# Print an n-by-n Box

Simple problem: print an n by n box from a function.

A couple caveats:
-You may not use any loops
-The function must have exactly one parameter of type int (or the equivalent in your chosen language)
-You may not partition data into this parameter (including switching it between negative and positive)
-No global variables
-The program must exit without an error
-You may only use the following:
Print a string (a single asterisk or, if needed, multiple (but must be hard-typed: e.g. print("**"); may also print a newline)
If-then-else/switch statements
Recursive calls
Returning values (if needed: function may or may not return a value)
(Local) Variable declaration/assignment/usage

Keep the spirit of the challenge, good luck!

(Preference given to most elegant/clever solution: not shortest code -- make it readable!)

-
-1 badly specified. What does an n x n box look like? What does "partition[ing] data" mean? What counts as a loop? What "usage" of a variable is permitted? – Peter Taylor Dec 13 '11 at 21:58
The problem with trivial questions is the answers tend to get out of hand. At least, I feel creative. – J B Dec 14 '11 at 0:30
@J B How many languages do you know? Haskell, Brainfuck, Unlambda, J, Logo, SQL, Lisp, sed... That's crazy! – FUZxxl Dec 14 '11 at 16:43
@FUZxxl I try not to count, it's hard to keep track of the variants and dialects. But then again, take a second look at the list, most of them anybody kind of knows. Hmmm, this reminds me of two or three I could sneak in here... – J B Dec 14 '11 at 16:55
Lee: are we supposed to write only one function or more? I believe the former, but a clarification would be nice. – tzot Dec 15 '11 at 13:03

# Logo

Definitely the right tool for the job.

``````TO BOX :n
FD :n RT 90
FD :n RT 90
FD :n RT 90
FD :n RT 90
END
``````
-
 +1 lol, you nailed it :) – jjmontes Dec 15 '11 at 1:06 +1 for choosing the right tool! – Chris Browne Jan 22 '12 at 18:19

Python

I'm pretty sure this follows all rules and completes all objectives.

``````def f(n):
print "A %s by %s box"%(n,n)
``````
-
does not conform exactly: OP said "print an n by n box from a function" – jjmontes Dec 15 '11 at 1:10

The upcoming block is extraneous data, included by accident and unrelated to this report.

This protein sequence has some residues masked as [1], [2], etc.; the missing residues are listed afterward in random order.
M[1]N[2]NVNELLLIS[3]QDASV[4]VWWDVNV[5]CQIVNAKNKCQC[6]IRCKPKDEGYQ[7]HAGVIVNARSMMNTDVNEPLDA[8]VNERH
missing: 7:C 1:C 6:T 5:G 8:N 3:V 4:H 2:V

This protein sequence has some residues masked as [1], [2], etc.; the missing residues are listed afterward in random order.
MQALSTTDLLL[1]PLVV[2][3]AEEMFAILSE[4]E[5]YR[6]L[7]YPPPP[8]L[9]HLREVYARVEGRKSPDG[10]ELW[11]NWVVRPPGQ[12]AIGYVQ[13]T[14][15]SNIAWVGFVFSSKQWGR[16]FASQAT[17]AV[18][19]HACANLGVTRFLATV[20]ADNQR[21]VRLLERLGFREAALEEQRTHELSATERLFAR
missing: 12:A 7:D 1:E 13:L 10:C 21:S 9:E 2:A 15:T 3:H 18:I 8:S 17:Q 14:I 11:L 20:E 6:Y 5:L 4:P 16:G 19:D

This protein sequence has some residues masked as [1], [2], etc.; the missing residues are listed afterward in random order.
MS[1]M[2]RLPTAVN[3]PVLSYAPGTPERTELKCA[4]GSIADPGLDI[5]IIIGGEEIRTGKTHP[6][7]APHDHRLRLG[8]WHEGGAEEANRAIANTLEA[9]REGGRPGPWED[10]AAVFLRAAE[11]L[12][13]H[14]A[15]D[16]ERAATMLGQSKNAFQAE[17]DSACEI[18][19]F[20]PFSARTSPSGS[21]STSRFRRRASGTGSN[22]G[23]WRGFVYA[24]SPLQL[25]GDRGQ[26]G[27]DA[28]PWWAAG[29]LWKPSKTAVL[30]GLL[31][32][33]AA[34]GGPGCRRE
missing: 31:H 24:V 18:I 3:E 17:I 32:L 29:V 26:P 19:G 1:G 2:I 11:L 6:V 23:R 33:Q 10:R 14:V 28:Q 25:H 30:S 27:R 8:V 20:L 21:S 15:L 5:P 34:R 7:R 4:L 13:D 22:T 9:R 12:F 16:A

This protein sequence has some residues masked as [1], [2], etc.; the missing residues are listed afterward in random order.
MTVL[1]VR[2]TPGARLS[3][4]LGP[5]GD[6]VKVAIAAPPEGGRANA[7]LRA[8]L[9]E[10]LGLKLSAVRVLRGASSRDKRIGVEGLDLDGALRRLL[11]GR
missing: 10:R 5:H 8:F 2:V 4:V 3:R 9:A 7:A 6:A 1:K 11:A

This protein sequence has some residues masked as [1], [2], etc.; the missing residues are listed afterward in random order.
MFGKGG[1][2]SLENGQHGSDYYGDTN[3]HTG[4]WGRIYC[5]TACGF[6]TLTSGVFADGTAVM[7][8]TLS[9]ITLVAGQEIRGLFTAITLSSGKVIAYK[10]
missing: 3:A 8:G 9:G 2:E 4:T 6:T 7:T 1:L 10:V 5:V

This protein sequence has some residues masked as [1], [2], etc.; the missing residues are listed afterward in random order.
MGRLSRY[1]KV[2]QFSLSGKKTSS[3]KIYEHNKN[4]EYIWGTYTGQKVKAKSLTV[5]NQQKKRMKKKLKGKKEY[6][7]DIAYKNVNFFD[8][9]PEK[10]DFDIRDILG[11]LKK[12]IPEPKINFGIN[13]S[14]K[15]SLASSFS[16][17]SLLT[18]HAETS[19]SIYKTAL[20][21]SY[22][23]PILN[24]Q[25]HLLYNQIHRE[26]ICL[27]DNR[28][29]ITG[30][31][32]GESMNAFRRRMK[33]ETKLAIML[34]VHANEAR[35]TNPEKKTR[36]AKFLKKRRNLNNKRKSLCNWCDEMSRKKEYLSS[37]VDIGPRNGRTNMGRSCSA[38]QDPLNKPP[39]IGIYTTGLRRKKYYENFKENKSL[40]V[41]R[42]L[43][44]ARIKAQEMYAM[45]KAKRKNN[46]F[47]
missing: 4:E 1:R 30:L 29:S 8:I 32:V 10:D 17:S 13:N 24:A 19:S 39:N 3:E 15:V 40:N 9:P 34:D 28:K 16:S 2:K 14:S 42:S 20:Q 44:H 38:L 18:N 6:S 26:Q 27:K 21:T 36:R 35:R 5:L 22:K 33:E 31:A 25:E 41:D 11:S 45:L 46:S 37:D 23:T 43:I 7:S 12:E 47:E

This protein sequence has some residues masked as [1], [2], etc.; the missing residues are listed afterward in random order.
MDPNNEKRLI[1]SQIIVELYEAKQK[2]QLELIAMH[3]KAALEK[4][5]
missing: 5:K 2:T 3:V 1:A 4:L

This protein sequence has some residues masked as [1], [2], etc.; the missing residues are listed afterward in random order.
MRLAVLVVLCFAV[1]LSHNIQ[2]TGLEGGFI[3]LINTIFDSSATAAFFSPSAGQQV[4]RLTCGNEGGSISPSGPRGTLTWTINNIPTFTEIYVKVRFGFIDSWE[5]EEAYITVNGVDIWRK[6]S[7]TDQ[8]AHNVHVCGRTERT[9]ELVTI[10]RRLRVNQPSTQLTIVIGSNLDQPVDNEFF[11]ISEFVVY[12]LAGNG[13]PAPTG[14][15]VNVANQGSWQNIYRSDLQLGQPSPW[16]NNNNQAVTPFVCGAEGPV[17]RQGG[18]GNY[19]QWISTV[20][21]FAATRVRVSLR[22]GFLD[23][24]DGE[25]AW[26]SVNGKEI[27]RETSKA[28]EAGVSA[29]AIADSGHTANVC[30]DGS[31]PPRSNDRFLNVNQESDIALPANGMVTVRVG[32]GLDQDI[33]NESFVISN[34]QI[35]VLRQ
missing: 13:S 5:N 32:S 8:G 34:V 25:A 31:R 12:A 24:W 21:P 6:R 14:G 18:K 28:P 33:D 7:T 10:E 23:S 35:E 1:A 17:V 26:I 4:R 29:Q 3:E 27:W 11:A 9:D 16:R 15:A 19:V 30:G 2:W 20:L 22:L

+1 for the clever implementation that would leave me without a job. ;) – Alpha Dec 20 '11 at 1:34
Should be 'An' ;) – MrZander Jan 9 '12 at 19:47
I disagreed with the choice of article in the spec. Most numbers start with consonants, so my implementation would be grammatical most of the time. – boothby Jan 17 '12 at 8:26
@boothby your choice is proper for all numbers not beginning pronounciation with 'eight' (all but {8, 18, 800, ...}). The OP's choice is proper, as 'n' is pronounced 'en'. – Darthfett Jun 14 '12 at 2:35
show 1 more comment

# Brainfuck

That whole "function" concept is a bit far-fetched to me, but if you happen to leave n under the cursor, this program will print a few asterisks in a box conformation:

``````[->+>+<<]
> >>>++++
++ ++++>>
+++ +++[<
+++++++>-
]<<<< <[-
>[->+> >.
<<<]>>. <
[-<+>]<<]
``````

Plus, the program kinda looks like a box itself.

-
Some would argue that any [] construct constitues a loop. Still +1 for masochism. – CMP Dec 15 '11 at 21:14
Others would argue that Brainfuck isn't Turing-complete without them. Some would even go as far as saying that excluding a language from a CG.SE problem by limiting it to a subset of itself that provably can't solve said problem is, like, totally unfair. Cue endless flaming on meta. This submission was tongue-in-cheek. Or maybe it was this comment. – J B Dec 15 '11 at 23:35

# SQL (Oracle syntax)

• no loops
• no functions (argument is to be replaced in first line)
• no variables
• recursive call with `CONNECT BY`

SQL is the language for the task.

``````WITH n AS (SELECT 10 FROM dual)
SELECT LPAD('*', (SELECT * FROM n), '*') FROM dual
CONNECT BY level <= (SELECT * FROM n);
``````
-

``````import Control.Monad
box n = replicateM_ n (putStrLn (replicate n '*'))
main = box 10
``````
-
BTW, you need `replicateM_` to do this, since your code won't compile if `main` has a type different from `IO ()`. – FUZxxl Dec 14 '11 at 17:55
@FUZxxl It compiled fine... but I only tested it in GHCi :D Fixing, thanks. – J B Dec 14 '11 at 22:15
I have to say, I am somewhat disappointed that my highest-voted answer in that page is (arguably) the most mainstream language of them all. The Unlambda one is a much better abuse of the rules, upvote that! The sed one required the most debugging, upvote that! The SQL one is the dirtiest, upvote that! – J B Dec 14 '11 at 22:21
Can be shorted using `\$` sugar instead parentheses. – Łukasz Niemier Dec 15 '11 at 18:09
Point-free style in this instance would be very unreadable indeed :) – J B Dec 15 '11 at 23:31

# Unlambda

I wasn't quite sure what counted as iteration or whether defining named functions counted against the global variables, so I picked Unlambda. This way, we're sure there'll be:

• no if/then/else
• no recursive calls
• no variables at all
• no functions of more than one parameter

The function takes one parameter of type int (encoded as a Church numeral).

````````s``si``s`kd``s`kr``s``si`k.*`ki`ki
``````

Ironically, it seems like this brings me the shortest answer as well, despite this not being a code golf :D

-

# sed